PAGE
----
BATON ROUGE, La. (AP) — Louisiana would ban municipalities from enacting gun restrictions beyond those in state law and loosen restrictions on carrying guns in church, under two measures that moved closer to final legislative passage Thursday.
A Senate judiciary committee voted 4-1 to send those proposals by Republican Reps. Blake Miguez and Bryan Fontenot to the full Senate for debate. The House already has approved the measures.
Miguez’s legislation, pushed by the National Rifle Association, would prohibit local governments from banning guns in businesses and public buildings through ordinances that are tougher than the statewide restrictions enacted by Louisiana lawmakers.
Supporters said gun owners shouldn’t have to learn a patchwork of restrictions in a state with 367 different municipal entities.
“We shouldn’t make law-abiding citizens criminals because they travel to a different parish,” Miguez said.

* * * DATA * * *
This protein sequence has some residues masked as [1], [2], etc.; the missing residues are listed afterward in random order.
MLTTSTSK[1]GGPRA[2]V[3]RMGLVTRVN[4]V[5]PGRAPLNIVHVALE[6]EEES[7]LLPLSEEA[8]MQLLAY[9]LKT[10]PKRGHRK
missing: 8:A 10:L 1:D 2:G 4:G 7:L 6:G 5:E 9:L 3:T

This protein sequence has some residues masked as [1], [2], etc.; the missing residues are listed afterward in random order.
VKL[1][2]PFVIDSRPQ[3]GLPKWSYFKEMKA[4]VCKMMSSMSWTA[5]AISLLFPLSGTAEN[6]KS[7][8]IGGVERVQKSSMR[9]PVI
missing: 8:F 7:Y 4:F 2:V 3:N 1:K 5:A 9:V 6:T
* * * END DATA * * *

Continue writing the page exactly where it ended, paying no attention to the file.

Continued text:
Opponents, including the Louisiana Municipal Association, said bill proponents haven’t shown specific instances where Louisiana ordinances have proven to be a problem for gun owners. They objected to keeping local governments from enacting restrictions for places like gyms and children’s playgrounds.
“I believe that a one-size-fits-all is not the best answer in this situation,” said Sen. Regina Barrow, a Baton Rouge Democrat and only committee member to oppose the gun bills.
The legislation would nullify gun restrictions in Baton Rouge, New Orleans, Lake Charles, Thibodaux and other municipalities.
Fontenot’s bill would repeal a law allowing a concealed handgun permit holder to bring a gun in church only if church authorities inform their congregations. It also would do away with a provision allowing church authorities to require anyone wishing to carry into the facilities to take an extra eight hours of tactical training each year.
Supporters said churches still could prohibit guns if they post a sign notifying congregants and concealed handguns still wouldn’t be allowed in churches located on school property. Critics questioned those claims.
House Bills 140 and 334: www.legis.la.gov